He said of those 12 families, 8 of them were either separated or suffering such marital discord because of financial stress, that separation was a real possibility. 4 of them had their homes foreclosed.

    • FrustratedPA says:

      Belinda, thank you for sharing that wonderful personal story. You nailed it including the recent surge in “education reformers” and their war against teachers.

      Watch “Schmatta: From rags to riches to rags” for the hisotry of the textile union and the impetus of the Triangle fire. My Nonni was a proud Union seasmstress adn dressmaker, her factory closed down….textiles, another industry outsourced to third world hell.

      • 2belinda says:

        I did see Schmatta. Made me weep. I started in the Fashion Industry thanks to a 2 year degree from F.I.T. My great-grandmother and grandmother were all garment industry workers. I still cannot believe that such a vibrant industry, a part of what made NY so wonderful, is gone.

        A war against teachers is just what it is. How many people when asked what was the major impetus to their success answered “My teacher…”

        But you cannot fool an enlightened citizenry so de-education was the first order of the day.

    • BigDogMom says:

      @2belinda -- great post, I remember it well, live in So. Western, CT, the following year the teachers here in my town went on strike, lasted 6 weeks. They finally got close to what they needed, they asked for the moon, got the stars instead. Since then the Teachers Union has been the boogey man for all the ills in the school system…my mother was a teacher, boy did she tell some stories.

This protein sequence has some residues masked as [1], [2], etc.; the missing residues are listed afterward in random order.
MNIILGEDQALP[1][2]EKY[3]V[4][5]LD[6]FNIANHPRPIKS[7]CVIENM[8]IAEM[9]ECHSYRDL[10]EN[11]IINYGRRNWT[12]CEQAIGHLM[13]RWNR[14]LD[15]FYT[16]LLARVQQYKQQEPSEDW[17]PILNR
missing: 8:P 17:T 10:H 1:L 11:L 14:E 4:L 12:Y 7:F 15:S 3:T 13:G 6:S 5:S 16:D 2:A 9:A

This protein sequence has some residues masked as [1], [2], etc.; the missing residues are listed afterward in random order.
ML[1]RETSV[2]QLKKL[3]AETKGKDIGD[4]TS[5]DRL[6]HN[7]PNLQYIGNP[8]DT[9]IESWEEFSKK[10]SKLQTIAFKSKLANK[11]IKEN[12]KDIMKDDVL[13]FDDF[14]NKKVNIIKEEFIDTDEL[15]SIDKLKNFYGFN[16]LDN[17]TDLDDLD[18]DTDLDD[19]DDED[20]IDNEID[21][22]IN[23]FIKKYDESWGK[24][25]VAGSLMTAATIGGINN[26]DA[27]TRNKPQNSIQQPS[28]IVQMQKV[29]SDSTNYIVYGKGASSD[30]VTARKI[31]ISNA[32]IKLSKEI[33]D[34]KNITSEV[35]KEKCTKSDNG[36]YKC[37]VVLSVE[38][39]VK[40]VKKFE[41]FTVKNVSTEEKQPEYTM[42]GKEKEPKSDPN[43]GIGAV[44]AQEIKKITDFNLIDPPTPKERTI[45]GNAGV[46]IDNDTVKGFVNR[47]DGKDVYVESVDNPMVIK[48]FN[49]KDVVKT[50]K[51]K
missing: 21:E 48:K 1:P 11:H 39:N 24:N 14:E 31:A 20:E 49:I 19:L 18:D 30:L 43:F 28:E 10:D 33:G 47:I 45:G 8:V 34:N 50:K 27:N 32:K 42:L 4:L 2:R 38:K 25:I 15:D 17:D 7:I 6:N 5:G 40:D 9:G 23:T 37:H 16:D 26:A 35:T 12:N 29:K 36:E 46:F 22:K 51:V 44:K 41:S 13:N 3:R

• Khirad says:

        Yup, I’ve heard the stories too. Proud son of two teachers.

      • 2belinda says:

        Thank you. Your post gave me the push to speak up. What’s going on in politics and society these days really pisses me off. Some of the “youngers” have no idea…
        I think half of the women in my family were school teachers. It was our pathway to economic success.
        I had an Aunt who taught school in the South Bronx. Funny but poignant tales.

  12. 2belinda says:

    I stand with BDM except I don’t drive a SUV and I do not own a boat. I do have a summer home, I travel a lot, donate, donate, donate, pay my taxes and give to the homeless every chance I get. This includes heading a community garden that shares excess produce with food banks. I do not own a pair of Birkenstocks, I prefer a designer who I will not name since I am embarrassed by my shoe obsession. My hair is short.
    I abhor stereotypes.

    • BigDogMom says:

      @2belinda-come on girl you can tell me!

      When they start saying that all commie/pinko/liberal-progressive women wear flip flops, then I’m in deep shit. They’ll be able to pick me out a mile away, that’s the only thing I wear in the summer. Proud owner of 30 pairs! :smile:

      • justafarmer says:

        not sure how I could live without my flip flops.
        The dogs have, for years, believed they are chew toys (dog rule #1: “if it’s on the floor, it’s a chew toy”).
        So I have a pile of mismatched flip flops, but who cares?

      • 2belinda says:

        (LOL Ferragamo’s -- my drug of choice shhh-hhhh) I do own, let’s just say, many pairs, of Merrell’s.

        • BigDogMom says:

          @2belinda -- have both, do love my Merrell’s!

          We’d better watch out, we may be kicked out of the club for owning such things and dressing like the other side! Oh no’s! 😮

          • 2belinda says: